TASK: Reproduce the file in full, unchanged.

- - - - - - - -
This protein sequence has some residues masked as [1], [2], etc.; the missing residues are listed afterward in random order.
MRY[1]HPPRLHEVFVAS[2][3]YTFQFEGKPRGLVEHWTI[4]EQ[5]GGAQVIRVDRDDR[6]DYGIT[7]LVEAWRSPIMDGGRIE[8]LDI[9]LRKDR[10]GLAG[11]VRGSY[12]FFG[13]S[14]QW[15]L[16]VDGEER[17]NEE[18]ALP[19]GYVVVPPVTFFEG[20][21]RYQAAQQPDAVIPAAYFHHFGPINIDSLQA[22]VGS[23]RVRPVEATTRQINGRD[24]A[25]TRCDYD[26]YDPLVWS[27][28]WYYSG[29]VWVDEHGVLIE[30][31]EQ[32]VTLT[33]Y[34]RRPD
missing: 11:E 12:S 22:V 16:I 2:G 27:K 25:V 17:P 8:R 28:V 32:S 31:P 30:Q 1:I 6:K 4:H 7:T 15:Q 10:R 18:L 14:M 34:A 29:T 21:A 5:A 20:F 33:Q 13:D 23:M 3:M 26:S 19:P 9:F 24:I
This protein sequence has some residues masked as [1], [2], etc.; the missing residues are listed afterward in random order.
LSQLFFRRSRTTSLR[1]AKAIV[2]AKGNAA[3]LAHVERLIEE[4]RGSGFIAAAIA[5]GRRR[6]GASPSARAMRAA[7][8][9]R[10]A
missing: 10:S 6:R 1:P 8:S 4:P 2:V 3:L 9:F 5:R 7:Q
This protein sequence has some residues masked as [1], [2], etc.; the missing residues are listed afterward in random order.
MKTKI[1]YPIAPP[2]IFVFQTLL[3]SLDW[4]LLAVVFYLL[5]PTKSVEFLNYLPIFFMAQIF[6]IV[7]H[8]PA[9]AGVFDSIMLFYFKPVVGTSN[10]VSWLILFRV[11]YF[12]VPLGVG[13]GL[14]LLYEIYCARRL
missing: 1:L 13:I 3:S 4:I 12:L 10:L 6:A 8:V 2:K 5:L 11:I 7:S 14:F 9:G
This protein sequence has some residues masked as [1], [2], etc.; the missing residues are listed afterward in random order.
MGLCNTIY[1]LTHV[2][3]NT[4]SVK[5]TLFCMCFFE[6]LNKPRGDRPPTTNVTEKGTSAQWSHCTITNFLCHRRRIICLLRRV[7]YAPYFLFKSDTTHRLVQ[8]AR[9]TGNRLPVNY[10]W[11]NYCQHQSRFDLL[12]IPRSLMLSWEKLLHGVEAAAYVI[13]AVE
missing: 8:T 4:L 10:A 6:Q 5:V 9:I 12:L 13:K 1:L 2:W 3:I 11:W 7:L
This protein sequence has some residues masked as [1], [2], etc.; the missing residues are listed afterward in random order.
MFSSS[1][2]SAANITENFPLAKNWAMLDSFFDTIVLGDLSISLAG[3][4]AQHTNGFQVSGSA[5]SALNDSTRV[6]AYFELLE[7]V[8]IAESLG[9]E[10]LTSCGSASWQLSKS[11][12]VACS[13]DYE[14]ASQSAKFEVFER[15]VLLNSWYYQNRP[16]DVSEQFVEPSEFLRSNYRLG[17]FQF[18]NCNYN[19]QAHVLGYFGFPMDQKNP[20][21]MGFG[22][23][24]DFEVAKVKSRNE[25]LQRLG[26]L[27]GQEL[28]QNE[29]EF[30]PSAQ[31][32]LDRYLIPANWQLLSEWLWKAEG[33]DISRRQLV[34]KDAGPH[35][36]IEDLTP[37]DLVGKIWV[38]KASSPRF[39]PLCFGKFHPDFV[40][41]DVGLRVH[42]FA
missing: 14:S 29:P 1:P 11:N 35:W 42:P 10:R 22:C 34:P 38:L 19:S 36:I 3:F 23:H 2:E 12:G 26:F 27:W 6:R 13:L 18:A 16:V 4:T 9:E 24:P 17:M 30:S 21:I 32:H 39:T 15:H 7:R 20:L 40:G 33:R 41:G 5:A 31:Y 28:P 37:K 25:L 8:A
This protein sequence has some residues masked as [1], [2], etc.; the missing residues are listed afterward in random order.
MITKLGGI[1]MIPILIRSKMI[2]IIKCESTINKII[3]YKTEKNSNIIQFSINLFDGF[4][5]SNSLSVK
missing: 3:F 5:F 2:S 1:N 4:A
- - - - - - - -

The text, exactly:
This protein sequence has some residues masked as [1], [2], etc.; the missing residues are listed afterward in random order.
MRY[1]HPPRLHEVFVAS[2][3]YTFQFEGKPRGLVEHWTI[4]EQ[5]GGAQVIRVDRDDR[6]DYGIT[7]LVEAWRSPIMDGGRIE[8]LDI[9]LRKDR[10]GLAG[11]VRGSY[12]FFG[13]S[14]QW[15]L[16]VDGEER[17]NEE[18]ALP[19]GYVVVPPVTFFEG[20][21]RYQAAQQPDAVIPAAYFHHFGPINIDSLQA[22]VGS[23]RVRPVEATTRQINGRD[24]A[25]TRCDYD[26]YDPLVWS[27][28]WYYSG[29]VWVDEHGVLIE[30][31]EQ[32]VTLT[33]Y[34]RRPD
missing: 11:E 12:S 22:V 16:I 2:G 27:K 25:V 17:P 8:R 28:V 32:S 31:P 30:Q 1:I 6:K 4:H 7:T 15:Q 10:R 18:L 14:M 34:A 29:T 21:A 5:A 20:F 33:Q 13:D 23:M 3:M 26:S 19:P 9:F 24:I
This protein sequence has some residues masked as [1], [2], etc.; the missing residues are listed afterward in random order.
LSQLFFRRSRTTSLR[1]AKAIV[2]AKGNAA[3]LAHVERLIEE[4]RGSGFIAAAIA[5]GRRR[6]GASPSARAMRAA[7][8][9]R[10]A
missing: 10:S 6:R 1:P 8:S 4:P 2:V 3:L 9:F 5:R 7:Q
This protein sequence has some residues masked as [1], [2], etc.; the missing residues are listed afterward in random order.
MKTKI[1]YPIAPP[2]IFVFQTLL[3]SLDW[4]LLAVVFYLL[5]PTKSVEFLNYLPIFFMAQIF[6]IV[7]H[8]PA[9]AGVFDSIMLFYFKPVVGTSN[10]VSWLILFRV[11]YF[12]VPLGVG[13]GL[14]LLYEIYCARRL
missing: 1:L 13:I 3:S 4:I 12:L 10:L 6:A 8:V 2:K 5:L 11:I 7:S 14:F 9:G
This protein sequence has some residues masked as [1], [2], etc.; the missing residues are listed afterward in random order.
MGLCNTIY[1]LTHV[2][3]NT[4]SVK[5]TLFCMCFFE[6]LNKPRGDRPPTTNVTEKGTSAQWSHCTITNFLCHRRRIICLLRRV[7]YAPYFLFKSDTTHRLVQ[8]AR[9]TGNRLPVNY[10]W[11]NYCQHQSRFDLL[12]IPRSLMLSWEKLLHGVEAAAYVI[13]AVE
missing: 8:T 4:L 10:A 6:Q 5:V 9:I 12:L 13:K 1:L 2:W 3:I 11:W 7:L
This protein sequence has some residues masked as [1], [2], etc.; the missing residues are listed afterward in random order.
MFSSS[1][2]SAANITENFPLAKNWAMLDSFFDTIVLGDLSISLAG[3][4]AQHTNGFQVSGSA[5]SALNDSTRV[6]AYFELLE[7]V[8]IAESLG[9]E[10]LTSCGSASWQLSKS[11][12]VACS[13]DYE[14]ASQSAKFEVFER[15]VLLNSWYYQNRP[16]DVSEQFVEPSEFLRSNYRLG[17]FQF[18]NCNYN[19]QAHVLGYFGFPMDQKNP[20][21]MGFG[22][23][24]DFEVAKVKSRNE[25]LQRLG[26]L[27]GQEL[28]QNE[29]EF[30]PSAQ[31][32]LDRYLIPANWQLLSEWLWKAEG[33]DISRRQLV[34]KDAGPH[35][36]IEDLTP[37]DLVGKIWV[38]KASSPRF[39]PLCFGKFHPDFV[40][41]DVGLRVH[42]FA
missing: 14:S 29:P 1:P 11:N 35:W 42:P 10:R 22:C 34:P 38:L 19:S 36:I 3:F 23:H 2:E 12:G 26:F 27:W 6:R 13:L 18:A 16:V 4:T 9:E 24:P 17:M 30:S 21:I 32:H 39:T 15:H 7:R 20:L 40:G 33:R 41:G 5:A 31:Y 28:P 37:K 25:L 8:A
This protein sequence has some residues masked as [1], [2], etc.; the missing residues are listed afterward in random order.
MITKLGGI[1]MIPILIRSKMI[2]IIKCESTINKII[3]YKTEKNSNIIQFSINLFDGF[4][5]SNSLSVK
missing: 3:F 5:F 2:S 1:N 4:A